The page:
The School of Social Welfare offers a master’s program of study in criminal justice. The program is designed to educate students for leadership positions in the field of criminal justice. The program also provides a strong foundation for students anticipating advanced study at the doctoral level. The curriculum is also designed to prepare Criminal Justice professionals to understand all aspects of criminal justice policy. Legal, organizational, political and behavioral frameworks are used to analyze the operation of the criminal justice system. Students are introduced to advanced knowledge on the nature and causes of crime, the justification and means of social control, the administration of the justice system, and the evaluation of criminal justice programs.
An applicant must meet all Graduate School requirements plus these program-specific requirements to be considered for admission:
- Undergraduate degree from an accredited university in criminal justice, a related social science, or other relevant educational background.
- Undergraduate cumulative grade point average (GPA) of 3.00.
- In addition, applicants with an undergraduate cumulative GPA between 2.75-2.99 may be considered for admission but must also submit satisfactory scores on the verbal and quantitative sections of either the Graduate Record Examination (GRE) or the Miller Analogies Test (MAT).
- Two letters of recommendation from persons who are familiar with the applicant’s academic record and suitability for graduate work.
- It is recommended that applicants have completed a research methods course and a statistics course at the undergraduate level prior to beginning the program.
Application must be made to the Graduate School. Applicants may be admitted to the program for Fall, Spring or Summer (note graduate course offerings are currently limited in the summer session). For further information regarding the application process, please contact the Criminal Justice Department office at (414) 229-2392.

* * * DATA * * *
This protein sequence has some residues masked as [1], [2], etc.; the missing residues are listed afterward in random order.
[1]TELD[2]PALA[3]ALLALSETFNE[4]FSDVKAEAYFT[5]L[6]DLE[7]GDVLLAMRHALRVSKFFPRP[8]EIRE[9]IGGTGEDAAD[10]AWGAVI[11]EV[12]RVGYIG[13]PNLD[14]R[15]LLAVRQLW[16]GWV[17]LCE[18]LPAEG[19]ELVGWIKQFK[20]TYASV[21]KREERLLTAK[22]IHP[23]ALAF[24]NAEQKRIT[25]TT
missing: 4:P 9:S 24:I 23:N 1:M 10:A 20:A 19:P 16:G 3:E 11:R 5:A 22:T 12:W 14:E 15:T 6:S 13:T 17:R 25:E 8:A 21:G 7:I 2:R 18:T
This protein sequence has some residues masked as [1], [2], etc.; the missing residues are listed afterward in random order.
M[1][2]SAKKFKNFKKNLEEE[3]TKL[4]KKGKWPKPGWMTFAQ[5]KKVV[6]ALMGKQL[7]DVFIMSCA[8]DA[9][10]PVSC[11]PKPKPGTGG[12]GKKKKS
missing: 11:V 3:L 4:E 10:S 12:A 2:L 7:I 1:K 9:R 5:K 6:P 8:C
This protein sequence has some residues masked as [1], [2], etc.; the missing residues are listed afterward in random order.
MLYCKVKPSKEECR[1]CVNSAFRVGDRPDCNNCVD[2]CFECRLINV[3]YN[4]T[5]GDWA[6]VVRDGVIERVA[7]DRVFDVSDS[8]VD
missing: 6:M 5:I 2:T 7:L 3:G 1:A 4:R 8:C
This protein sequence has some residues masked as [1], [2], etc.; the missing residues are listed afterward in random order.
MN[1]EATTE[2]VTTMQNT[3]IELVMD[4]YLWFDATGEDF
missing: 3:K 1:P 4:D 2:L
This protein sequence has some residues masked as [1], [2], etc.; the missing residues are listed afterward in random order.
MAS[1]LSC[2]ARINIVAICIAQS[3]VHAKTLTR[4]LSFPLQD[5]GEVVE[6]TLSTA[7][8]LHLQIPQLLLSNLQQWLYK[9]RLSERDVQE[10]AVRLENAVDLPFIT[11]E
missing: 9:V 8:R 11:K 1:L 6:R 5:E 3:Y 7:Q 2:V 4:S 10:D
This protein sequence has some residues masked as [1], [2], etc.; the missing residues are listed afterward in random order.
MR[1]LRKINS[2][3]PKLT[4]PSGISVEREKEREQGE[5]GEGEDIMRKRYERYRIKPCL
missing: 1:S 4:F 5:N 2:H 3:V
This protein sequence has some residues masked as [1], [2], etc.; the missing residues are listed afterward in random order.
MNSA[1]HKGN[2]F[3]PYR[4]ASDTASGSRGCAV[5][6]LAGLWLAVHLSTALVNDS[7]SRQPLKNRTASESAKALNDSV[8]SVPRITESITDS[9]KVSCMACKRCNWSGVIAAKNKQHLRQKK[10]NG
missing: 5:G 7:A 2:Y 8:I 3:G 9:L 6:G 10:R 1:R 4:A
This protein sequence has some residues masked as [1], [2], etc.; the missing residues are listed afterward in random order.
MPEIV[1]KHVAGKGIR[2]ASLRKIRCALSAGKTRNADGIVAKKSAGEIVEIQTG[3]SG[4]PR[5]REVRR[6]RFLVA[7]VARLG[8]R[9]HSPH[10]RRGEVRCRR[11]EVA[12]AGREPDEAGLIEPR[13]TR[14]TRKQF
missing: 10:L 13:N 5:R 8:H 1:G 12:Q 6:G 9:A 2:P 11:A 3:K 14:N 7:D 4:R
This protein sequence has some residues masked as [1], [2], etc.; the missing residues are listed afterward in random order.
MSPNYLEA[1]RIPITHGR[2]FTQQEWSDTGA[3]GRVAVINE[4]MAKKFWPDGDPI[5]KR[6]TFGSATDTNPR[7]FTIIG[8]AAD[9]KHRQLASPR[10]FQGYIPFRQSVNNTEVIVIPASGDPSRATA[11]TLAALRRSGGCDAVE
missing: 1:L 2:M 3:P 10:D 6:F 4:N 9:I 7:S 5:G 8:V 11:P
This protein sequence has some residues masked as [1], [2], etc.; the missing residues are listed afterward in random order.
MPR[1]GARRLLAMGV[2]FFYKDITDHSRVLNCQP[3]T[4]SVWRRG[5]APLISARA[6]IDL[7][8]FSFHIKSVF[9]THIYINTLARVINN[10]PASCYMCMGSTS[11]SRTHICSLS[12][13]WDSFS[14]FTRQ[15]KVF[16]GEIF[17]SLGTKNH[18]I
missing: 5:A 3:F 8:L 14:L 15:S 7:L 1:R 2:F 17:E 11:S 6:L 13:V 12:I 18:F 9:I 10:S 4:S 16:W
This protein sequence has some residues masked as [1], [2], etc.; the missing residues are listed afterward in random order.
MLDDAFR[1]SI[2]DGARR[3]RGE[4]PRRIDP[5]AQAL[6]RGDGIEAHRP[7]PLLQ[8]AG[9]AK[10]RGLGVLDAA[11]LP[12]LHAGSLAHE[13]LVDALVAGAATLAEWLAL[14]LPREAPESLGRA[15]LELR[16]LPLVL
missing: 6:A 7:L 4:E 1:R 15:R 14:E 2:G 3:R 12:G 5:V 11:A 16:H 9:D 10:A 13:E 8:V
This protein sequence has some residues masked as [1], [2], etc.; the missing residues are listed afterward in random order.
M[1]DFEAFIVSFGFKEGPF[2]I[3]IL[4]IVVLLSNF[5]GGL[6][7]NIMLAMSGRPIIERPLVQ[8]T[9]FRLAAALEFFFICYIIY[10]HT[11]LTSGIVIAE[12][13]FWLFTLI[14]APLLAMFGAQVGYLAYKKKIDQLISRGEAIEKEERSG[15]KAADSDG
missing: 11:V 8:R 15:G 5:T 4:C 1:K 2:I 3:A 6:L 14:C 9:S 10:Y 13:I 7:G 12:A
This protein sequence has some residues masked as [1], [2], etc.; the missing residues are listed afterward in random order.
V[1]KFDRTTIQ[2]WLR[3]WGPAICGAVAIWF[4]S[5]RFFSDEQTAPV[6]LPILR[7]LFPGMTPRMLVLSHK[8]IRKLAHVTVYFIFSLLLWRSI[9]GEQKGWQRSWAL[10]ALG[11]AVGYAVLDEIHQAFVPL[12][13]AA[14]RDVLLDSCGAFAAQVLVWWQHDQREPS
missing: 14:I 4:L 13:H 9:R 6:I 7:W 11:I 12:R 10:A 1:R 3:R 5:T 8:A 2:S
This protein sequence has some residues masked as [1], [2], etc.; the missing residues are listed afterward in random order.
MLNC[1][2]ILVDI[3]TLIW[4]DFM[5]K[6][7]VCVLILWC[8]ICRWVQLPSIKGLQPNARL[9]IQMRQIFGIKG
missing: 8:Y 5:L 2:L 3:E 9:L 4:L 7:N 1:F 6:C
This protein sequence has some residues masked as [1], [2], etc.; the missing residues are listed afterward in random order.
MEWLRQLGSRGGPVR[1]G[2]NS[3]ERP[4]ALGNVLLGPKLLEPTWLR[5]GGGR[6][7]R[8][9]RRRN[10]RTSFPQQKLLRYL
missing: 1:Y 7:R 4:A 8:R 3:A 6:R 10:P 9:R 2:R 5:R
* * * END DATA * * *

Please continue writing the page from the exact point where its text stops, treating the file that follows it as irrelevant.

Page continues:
Credits and Courses
The Master of Science in Criminal Justice consists of a minimum of 33 graduate credits:
|Courses taken within the Criminal Justice program||27|
|Must include 15 credits of:|
|CRM JST 713||Measuring Crime & Analyzing Crime Data||3|
|CRM JST 743||Proseminar: Administration of Criminal Justice Systems||3|
|CRM JST 756||Proseminar: Analysis of Criminal Justice Research||3|
|CRM JST 773||Criminological Perspectives||3|
|CRM JST 920||Criminal Justice Masters Capstone Seminar||3|
|Select an additional 12 credits of Criminal Justice Electives (4 courses)||12|
|Select an additional 6 credit hours taken elsewhere in the School of Social Welfare or in other UWM departments with the prior consent of advisor.||6|
The student must pursue either Option A: Essay Option, or Capstone Option B: Non-Essay Option described below.
Option A: Essay Option
Students must complete the required proseminars and, as part of the 33 graduate credits required, must complete 3 credits of research and a graduate-level statistics course approved by the student’s faculty advisor. Students planning to go into doctoral programs are strongly encouraged to pursue the essay option.
An acceptable essay must be written on the student’s area of concentration.
The student must pass a final oral examination in defense of the essay.
Option B: Non-Essay Option
Students must complete the 33 graduate credits required, including the three proseminars and the criminal justice capstone seminar course.
Major Professor as Advisor
The student must have a faculty advisor to advise and supervise the student’s studies as specified in Graduate School regulations. At the time of admission, the Graduate Program Director will assign each student to a faculty advisor. Students who begin to work closely with a particular faculty member with expertise in their area of interest may request that this faculty member serve as their advisor. Students who pursue the Essay Option must choose a faculty member to serve as their major professor.
The student must complete all degree requirements within seven years of initial enrollment.